As a Food Safety and Quality Professional, you have made the important decision to move forward with a software solution to integrate and manage your suppliers’ data, including at-line production quality checks. But the question still looms, “how will my suppliers who need to use the system adapt?” Although the solution may provide you with valuable insights and brand protection by integrating data from multiple sources, introducing new software can be a burden to those who are required to upload their data into the system. This could strain your supplier relationships and ultimately leave you with ineffective data sets because of errors or lack of adoption. Continue Reading
Currently, the first stages of FSMA are being implemented, and the FDA is beginning to inspect facilities according to the new rules. In anticipation, companies in all sectors of the food industry are adjusting their food safety plans to meet the new requirements and pass inspections. Certain segments of the food industry, such as farms growing and harvesting fresh fruits and vegetables, are adjusting to new federal regulatory oversight that they have not experienced before. In particular, the processed fruit and vegetable segments are struggling with consumers treating their products as ready-to-eat, instead of their traditional use as raw agricultural commodities. This, coupled with the fact that the new regulations do not address the cause of past outbreaks, leaves the produce industry in limbo and the consumer unprotected. Continue Reading
The use of veterinary drugs in the food industry is a hot topic with both consumers and regulatory agencies. The public is becoming increasingly concerned with the routine use of antibiotics, hormones, beta agonists and many more compounds in food production due to the potential effects on human health. Foods that are most commonly affected by these drugs are foods that most of us eat on a weekly basis and include: meat, milk and eggs. Check out our “fun” facts below to learn more about veterinary drugs and the food industry. Continue Reading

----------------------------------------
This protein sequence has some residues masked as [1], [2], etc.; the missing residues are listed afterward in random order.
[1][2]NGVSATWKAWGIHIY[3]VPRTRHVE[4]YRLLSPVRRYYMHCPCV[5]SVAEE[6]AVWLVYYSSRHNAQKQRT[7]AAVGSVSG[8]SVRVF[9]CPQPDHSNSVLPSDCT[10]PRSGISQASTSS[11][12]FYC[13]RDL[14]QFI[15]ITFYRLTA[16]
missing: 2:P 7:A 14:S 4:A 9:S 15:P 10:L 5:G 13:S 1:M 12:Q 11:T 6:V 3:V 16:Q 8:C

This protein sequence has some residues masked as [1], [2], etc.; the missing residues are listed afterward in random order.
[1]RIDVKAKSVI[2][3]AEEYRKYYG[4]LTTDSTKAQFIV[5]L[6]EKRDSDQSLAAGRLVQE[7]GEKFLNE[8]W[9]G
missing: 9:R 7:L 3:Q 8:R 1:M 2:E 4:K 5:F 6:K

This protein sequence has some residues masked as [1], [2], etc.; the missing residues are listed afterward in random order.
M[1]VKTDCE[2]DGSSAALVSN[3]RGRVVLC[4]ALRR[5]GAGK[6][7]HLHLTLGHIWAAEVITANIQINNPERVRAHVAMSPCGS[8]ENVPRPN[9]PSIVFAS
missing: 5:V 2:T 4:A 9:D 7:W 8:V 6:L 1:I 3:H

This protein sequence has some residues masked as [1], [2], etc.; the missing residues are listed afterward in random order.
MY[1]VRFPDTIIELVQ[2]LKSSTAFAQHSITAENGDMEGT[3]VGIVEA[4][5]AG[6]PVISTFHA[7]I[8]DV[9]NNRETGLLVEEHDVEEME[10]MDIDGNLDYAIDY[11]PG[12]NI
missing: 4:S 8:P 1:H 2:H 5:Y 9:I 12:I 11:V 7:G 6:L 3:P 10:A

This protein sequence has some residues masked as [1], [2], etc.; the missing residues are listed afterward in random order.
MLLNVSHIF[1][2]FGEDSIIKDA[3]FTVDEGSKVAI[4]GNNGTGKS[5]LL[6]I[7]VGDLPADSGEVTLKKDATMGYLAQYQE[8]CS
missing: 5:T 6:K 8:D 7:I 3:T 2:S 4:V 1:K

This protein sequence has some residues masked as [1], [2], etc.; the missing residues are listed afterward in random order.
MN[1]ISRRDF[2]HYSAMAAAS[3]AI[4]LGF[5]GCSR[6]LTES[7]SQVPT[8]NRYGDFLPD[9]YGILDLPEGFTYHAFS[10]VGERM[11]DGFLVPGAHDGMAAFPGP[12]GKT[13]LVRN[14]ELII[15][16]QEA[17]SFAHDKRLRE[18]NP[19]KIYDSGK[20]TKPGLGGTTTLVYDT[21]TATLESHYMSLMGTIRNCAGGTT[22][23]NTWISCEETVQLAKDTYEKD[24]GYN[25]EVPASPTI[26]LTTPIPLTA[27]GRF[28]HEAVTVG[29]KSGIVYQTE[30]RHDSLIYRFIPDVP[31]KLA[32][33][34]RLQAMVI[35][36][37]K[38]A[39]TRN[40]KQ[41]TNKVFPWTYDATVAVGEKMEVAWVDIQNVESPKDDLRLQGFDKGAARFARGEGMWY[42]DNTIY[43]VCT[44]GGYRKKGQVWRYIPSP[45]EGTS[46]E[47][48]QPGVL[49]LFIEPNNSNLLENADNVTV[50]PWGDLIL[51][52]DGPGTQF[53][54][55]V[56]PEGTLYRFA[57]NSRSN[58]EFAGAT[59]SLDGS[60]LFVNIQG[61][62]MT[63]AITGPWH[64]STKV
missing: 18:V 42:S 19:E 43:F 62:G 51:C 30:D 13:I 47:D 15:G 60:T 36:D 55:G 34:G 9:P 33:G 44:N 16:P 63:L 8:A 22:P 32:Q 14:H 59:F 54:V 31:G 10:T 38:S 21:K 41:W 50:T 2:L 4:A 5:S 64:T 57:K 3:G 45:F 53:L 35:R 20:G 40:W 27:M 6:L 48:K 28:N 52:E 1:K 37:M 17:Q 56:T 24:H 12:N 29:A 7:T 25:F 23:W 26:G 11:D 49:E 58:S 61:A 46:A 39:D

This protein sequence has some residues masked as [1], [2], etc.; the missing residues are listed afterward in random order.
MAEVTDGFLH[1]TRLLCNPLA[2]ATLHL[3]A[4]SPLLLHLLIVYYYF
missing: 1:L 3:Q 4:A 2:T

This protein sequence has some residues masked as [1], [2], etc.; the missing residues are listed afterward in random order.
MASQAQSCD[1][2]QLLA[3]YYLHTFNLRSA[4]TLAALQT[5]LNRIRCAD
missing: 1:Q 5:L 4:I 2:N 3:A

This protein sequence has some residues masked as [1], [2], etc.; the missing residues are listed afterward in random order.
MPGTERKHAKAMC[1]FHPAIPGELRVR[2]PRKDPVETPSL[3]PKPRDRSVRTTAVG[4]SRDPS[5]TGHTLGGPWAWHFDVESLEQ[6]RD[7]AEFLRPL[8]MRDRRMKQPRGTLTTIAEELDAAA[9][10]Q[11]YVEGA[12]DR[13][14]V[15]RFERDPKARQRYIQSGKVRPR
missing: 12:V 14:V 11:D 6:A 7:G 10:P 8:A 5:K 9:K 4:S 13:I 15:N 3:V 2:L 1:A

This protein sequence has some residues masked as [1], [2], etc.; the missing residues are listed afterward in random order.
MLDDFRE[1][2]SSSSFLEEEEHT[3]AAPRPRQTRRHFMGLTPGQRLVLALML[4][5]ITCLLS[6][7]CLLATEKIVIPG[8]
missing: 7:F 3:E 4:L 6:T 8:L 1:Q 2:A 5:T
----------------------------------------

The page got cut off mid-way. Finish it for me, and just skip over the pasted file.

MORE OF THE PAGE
Food safety requirements start young, even before a child starts eating solid food. Infant formula serves as a partial or complete substitute for breast milk and as a sole source of all nutrients for an infant. Because it comprises much or all of an infant’s diet, the contamination of powdered infant formula with a foodborne pathogen poses an extreme risk to the health of a child, as their immune systems are still developing. One bacterium often found to be the culprit in cases of contamination in powdered infant formula is Cronobacter sakazakii (Cronobacter). Continue Reading
Food allergies are known to affect millions of Americans annually, and a new study has confirmed the growing prevalence of serious reactions to food allergens. Between the years 2007 and 2016, the number of serious allergic reactions to food spiked nearly 400 percent in the United States, according to a report by FAIR Health.
As insurance claims surged within the past decade, product recalls and consumer lawsuits against food companies due to allergen labeling errors have also increased. The complexity of the global food supply chain is creating new headaches for food manufacturers trying to control allergen hazards. As demonstrated in recent years, the undisclosed presence of an allergen in one ingredient (e.g. ground cumin or cumin powder) can trigger recalls of a wide variety of finished products. Continue Reading
High in Vitamin A. Excellent source of Calcium. Low in Sodium. It’s nearly impossible to find a food label that doesn’t display a nutrient content claim. So what exactly is a nutrient content claim?
Nutrient content claims characterize the value of a vitamin or mineral in a food, as defined by the Food Drug Administration (FDA). To better understand these claims and their use, read our five facts below! Continue Reading